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The 11 Biggest Retirement Lies We Tell Ourselves

December 24, 2012

By Laura Shin, LearnVest | Money Rates Columnist

5. I deserve to have fun with my money today–I work hard for it

Saving for retirement is not an either/or proposition. You can save for retirement and enjoy life now. Here’s how: the 50/20/30 Rule. This budgeting guideline says that:

  • No more than 50 percent of your take-home pay should go toward your Essential Expenses, which include housing, transportation, groceries and utilities.
  • At least 20 percent of your take-home pay should go to Financial Priorities, which include retirement contributions, savings contributions and debt payments. (Plus, if your employer offers a retirement plan, such as a 401(k) or a 403(b), you should be be contributing additional money toward retirement before your paycheck hits your bank account.)
  • Lastly, no more than 30 percent of your take-home pay should go toward your Lifestyle Choices, which covers the fun you can have today: shopping, entertainment, personal care, the gym, gifts and more.

So, yes, you do deserve to have fun with your money today–just not at the expense of tomorrow. (Learn more about the 50/20/30 Rule.)

6. A big inheritance is coming my way someday

This is a case of counting chickens before they hatch. The inheritance you feel sure to collect could be devoured by medical bills, it could dwindle away in another financial crisis, or you could find the wealthy relative you expected to inherit from is living far longer than you expected. You may also end up needing that money to pay off debts or taxes. While it certainly would be nice if you inherit money and you could put all of it toward your retirement, thinking you can do so is not a plan; it’s a gamble.

It’s better to rely on yourself to fund your retirement and then to enjoy your inheritance as a bonus if you do indeed receive one.

7. I’ll be able to use the equity in my home to retire on

This retirement lie raises two big questions: Where will you live in retirement? And what if the market is down when you want to sell?

Okay, we’ve got a third question: Remember the housing crisis a few years ago?

8. I need to get my kids through college first and then I can focus on my retirement

Yes, college is a big expense, and you should definitely save for it. But if you don’t save the full amount for college, you can always fall back on financial aid. Grants, scholarships and student loans can help pay your child’s way. (Learn here how best to save for your child’s college education and learn to open a college savings account with this checklist.)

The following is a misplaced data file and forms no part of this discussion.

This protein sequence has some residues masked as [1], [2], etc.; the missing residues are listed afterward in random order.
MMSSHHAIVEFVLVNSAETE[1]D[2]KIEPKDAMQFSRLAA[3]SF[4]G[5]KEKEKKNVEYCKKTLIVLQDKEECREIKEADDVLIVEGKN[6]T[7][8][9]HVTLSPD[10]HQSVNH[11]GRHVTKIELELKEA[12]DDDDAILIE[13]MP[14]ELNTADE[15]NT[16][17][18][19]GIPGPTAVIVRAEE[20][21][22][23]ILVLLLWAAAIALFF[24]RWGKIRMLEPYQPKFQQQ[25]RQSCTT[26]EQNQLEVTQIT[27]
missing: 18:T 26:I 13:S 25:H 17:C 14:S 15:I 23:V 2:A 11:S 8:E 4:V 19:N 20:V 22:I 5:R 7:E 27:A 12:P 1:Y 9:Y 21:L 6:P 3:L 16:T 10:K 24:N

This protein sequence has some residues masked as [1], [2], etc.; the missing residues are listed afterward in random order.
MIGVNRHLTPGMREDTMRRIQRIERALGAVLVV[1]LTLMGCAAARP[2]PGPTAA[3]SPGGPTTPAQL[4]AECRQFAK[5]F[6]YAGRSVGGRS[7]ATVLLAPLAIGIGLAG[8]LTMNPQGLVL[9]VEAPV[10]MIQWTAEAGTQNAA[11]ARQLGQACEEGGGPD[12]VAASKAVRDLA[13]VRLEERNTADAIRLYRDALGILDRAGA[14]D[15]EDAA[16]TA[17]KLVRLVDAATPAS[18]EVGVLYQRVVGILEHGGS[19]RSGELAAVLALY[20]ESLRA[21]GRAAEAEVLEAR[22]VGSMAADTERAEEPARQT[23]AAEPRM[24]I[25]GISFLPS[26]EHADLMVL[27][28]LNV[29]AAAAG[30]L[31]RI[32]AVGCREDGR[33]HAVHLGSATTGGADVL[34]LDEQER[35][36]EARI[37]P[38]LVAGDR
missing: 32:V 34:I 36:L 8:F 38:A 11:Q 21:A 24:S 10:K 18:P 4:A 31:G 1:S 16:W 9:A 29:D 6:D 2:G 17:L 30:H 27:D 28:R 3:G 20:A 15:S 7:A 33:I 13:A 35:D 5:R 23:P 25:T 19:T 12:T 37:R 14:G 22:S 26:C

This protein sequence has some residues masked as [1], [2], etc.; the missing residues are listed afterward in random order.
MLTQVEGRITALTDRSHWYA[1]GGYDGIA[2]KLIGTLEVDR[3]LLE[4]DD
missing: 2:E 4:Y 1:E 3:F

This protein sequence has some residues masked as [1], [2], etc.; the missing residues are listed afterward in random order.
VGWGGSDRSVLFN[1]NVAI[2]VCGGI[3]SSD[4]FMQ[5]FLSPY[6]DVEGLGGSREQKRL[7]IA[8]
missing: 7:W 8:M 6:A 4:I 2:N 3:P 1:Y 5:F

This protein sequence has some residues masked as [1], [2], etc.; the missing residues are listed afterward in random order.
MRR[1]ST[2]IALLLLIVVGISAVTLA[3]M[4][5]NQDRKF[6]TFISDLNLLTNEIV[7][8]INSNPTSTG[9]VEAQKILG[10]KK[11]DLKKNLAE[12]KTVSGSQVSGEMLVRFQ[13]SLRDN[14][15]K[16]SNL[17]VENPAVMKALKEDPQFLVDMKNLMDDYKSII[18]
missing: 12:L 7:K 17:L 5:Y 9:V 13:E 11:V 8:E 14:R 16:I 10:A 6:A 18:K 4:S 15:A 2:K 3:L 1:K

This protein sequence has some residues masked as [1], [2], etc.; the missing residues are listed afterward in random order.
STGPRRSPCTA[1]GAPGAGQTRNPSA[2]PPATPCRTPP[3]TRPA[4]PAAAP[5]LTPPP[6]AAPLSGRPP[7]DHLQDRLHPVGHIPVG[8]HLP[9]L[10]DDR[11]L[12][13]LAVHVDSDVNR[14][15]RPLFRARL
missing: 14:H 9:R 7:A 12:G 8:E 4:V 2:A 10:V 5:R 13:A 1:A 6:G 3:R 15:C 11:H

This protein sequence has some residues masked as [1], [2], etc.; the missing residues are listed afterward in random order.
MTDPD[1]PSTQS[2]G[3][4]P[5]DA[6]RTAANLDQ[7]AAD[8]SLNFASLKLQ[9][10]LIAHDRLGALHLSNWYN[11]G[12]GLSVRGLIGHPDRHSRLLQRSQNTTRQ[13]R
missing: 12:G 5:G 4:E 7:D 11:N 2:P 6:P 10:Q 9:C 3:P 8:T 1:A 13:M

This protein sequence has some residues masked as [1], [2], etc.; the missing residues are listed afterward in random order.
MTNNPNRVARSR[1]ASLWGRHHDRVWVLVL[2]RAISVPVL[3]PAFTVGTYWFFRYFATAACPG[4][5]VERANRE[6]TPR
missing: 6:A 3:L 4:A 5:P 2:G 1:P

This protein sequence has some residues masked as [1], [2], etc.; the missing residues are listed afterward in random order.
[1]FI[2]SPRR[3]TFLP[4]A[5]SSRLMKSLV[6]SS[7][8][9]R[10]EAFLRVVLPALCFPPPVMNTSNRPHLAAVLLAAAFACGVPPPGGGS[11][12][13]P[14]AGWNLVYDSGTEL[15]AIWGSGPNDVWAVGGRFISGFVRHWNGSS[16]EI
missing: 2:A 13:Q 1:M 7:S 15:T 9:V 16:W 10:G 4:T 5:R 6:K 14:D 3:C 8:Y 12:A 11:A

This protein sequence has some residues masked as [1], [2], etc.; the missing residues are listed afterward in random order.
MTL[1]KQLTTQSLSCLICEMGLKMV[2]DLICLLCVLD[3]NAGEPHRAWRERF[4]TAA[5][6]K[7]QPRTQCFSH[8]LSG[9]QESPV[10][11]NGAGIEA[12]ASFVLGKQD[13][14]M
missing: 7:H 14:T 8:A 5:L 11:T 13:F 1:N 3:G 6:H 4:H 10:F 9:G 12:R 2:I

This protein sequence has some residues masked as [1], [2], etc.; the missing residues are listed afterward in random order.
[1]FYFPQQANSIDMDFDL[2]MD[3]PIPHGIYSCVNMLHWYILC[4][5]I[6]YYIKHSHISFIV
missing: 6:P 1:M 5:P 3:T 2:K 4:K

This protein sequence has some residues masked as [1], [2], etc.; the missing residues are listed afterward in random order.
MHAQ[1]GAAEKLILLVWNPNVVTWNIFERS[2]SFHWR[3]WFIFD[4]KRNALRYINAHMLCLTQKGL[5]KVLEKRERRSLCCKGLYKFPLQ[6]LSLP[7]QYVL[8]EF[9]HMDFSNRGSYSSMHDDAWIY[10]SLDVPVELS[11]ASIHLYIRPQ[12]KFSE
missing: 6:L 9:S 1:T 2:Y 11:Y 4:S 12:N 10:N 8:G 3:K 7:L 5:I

When it comes to your retirement, however, there are no loans. All you’ll have to live on is what you’ve saved. For that reason, saving for retirement should be your top financial priority–always. Any leftover money you have can go toward college savings. (Find out here how to prioritize retirement against your other financial goals.)

9. I am going to lose money so why invest it in a 401(k) or IRA?

Yes, the market is not reliable from year to year. But, historically, over long periods of time, it has returned about a 7 percent annual return on investments. You’re not going to get that with a savings account–and, in fact, you won’t even beat inflation if you stash your money in a savings account.

10. I’ll start saving when the market improves

No one can predict the market. No one. So you cannot time your investments perfectly so that they only ever go up. But if you invest regularly over decades, your investments, like the general stock market has done historically, should experience more ups than downs. So, invest for the long haul, and don’t fret over minor dips now. If you do, you’ll be missing out on amassing tens of thousands of dollars later.

11. I plan to keep working even during retirement

According to the Chase/LearnVest study, 17 percent of women believe they can do this (as do 14 percent of men). You may love your work, and it may be the kind of work you can do even when you’re less spry. But what if you can’t find work, or what if you have health problems that prevent you from working?

While you can hope for a best-case scenario, it isn’t wise to base your plan around one. Sock away some money now so you’re ready for whatever may come your way. Even if you’re healthy enough to work past the typical retirement age, you’ll probably want a vacation now and then!

No More Excuses

If you’re fully convinced to let go of all these retirement lies, take our Retiring in Style Bootcamp. In 10 days, you’ll visualize your future retirement, learn what accounts you need, find out the total amount you need to save and more.

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Checklist: I Want to Save for Retirement

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